- Learn a Technique from Sifu Rick -
Sifu Rick demonstrates a woang pak biu jee combined with a jeet tek to counter the jab, followed by a trapping series and attack by combination.
Sifu disarms an angle #1 strike using the inside deflection to a snake.
- Learn a Technique from Guro Amy -
- Intermediate Jun Fan -
- PAMA is happy to announce its first ever Intermediate Jun Fan class on Monday nights. This class will take place on Monday, from 8:45pm - 9:30pm and begins May 21. Please see an instructor for more details.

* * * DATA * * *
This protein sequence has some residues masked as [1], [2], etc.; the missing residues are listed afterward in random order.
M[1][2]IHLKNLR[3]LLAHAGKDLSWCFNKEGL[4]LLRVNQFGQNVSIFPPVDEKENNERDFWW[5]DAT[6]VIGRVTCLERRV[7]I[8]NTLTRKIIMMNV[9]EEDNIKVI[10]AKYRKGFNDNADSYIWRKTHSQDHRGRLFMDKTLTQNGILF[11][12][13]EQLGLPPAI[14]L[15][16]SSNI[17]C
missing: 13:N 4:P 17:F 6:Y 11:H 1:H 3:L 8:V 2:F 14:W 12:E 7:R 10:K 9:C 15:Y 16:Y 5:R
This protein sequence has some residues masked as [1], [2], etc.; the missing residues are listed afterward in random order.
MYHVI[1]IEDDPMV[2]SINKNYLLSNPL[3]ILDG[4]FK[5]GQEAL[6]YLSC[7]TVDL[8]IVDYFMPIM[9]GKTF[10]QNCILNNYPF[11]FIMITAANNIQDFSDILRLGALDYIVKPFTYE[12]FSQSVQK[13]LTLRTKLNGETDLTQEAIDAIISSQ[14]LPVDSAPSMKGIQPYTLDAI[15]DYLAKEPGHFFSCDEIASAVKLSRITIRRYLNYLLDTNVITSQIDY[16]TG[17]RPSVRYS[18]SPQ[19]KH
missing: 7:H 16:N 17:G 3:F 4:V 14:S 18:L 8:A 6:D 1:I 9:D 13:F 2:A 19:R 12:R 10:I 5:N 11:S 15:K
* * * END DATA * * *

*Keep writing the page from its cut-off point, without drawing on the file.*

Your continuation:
- Sign up now for the Jun Fan 4 and 8 month tests in the Pro Shop now. The test is scheduled for June 9.
- P5P by Pure Encapsulations -
*Pyridoxal-5'-phosphate (P5P) is the active metabolite of pyridoxine and is the predominant form of plasma B6. P5P is required for proper absorption of B12 and magnesium, and for the production of gastric HCl. It is an important coenzyme in the metabolism of carbohydrates, fats, and proteins, and the elongation of essential fatty acids. It is required for the production of antibodies and red blood cells. P5P facilitates the release of glycogen (used in energy production) from the liver and muscles. In addition, P5P helps maintain the balance of sodium and potassium, which regulates body fluids and promotes the healthy functioning of the nervous and musculoskeletal systems.
Video/Pictures: Mary Jo Colli, Mike Lee, Amy Tucci
Stories: Mary Jo Colli, Mike Lee, Max Wang